In a first, Geron made headlines at the BIO CEO conference in New York with its announcement that it could begin its first human trials using embryonic stem cells to treat spinal cord injuries as early as this spring. Geron first has to meet the "high bar" set by the FDA, says Geron CEO Thomas Okarma. Geron is in a race to start the first FDA-approved ESC trials. Advanced Cell Technology, which has been trying--unsuccessfully so far--to find a way around the controversy generated by ESCs by creating new stem cell lines without destroying embryos, also plans to launch human trials this year. Novocell is believed to be further back in the field. But no one believes that FDA approval will be quick and easy.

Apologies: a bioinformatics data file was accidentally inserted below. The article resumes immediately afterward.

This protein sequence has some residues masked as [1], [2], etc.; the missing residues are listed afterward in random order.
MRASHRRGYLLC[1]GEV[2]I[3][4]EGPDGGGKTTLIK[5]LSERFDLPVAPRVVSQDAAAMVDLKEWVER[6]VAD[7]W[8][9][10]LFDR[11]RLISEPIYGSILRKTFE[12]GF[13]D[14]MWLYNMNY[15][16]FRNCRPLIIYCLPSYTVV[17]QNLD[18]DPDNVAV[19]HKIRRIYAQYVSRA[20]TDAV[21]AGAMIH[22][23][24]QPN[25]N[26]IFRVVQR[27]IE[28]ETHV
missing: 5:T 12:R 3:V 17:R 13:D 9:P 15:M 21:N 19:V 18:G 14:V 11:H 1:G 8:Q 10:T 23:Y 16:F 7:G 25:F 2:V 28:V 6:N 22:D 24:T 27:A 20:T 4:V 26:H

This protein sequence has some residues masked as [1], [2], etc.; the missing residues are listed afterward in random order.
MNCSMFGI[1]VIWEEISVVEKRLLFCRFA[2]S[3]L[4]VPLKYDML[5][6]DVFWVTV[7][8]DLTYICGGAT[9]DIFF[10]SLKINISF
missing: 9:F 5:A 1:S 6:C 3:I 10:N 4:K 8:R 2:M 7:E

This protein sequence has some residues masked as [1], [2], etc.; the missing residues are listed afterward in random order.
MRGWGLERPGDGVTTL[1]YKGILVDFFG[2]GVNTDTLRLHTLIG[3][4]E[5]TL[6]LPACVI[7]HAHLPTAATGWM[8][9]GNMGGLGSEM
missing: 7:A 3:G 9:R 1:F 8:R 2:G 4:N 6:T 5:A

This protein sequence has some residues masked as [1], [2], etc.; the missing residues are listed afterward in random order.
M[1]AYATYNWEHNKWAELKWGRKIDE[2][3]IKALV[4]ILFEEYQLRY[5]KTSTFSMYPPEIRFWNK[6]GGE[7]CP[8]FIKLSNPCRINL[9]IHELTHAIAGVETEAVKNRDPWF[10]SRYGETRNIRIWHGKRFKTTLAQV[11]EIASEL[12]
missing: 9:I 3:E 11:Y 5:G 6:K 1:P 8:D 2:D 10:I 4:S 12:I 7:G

"This is the first time that a human embryonic stem cell application is being submitted to the FDA, so there's a good chance that some questions will arise," said Ren Benjamin, analyst for Rodman & Renshaw.
A significant crowd has turned out for the annual biotech confab. Organizers of the conference estimate attendance at around 2,500, noting an increase over last year's gathering of biotech executives.
- read the report from CNN
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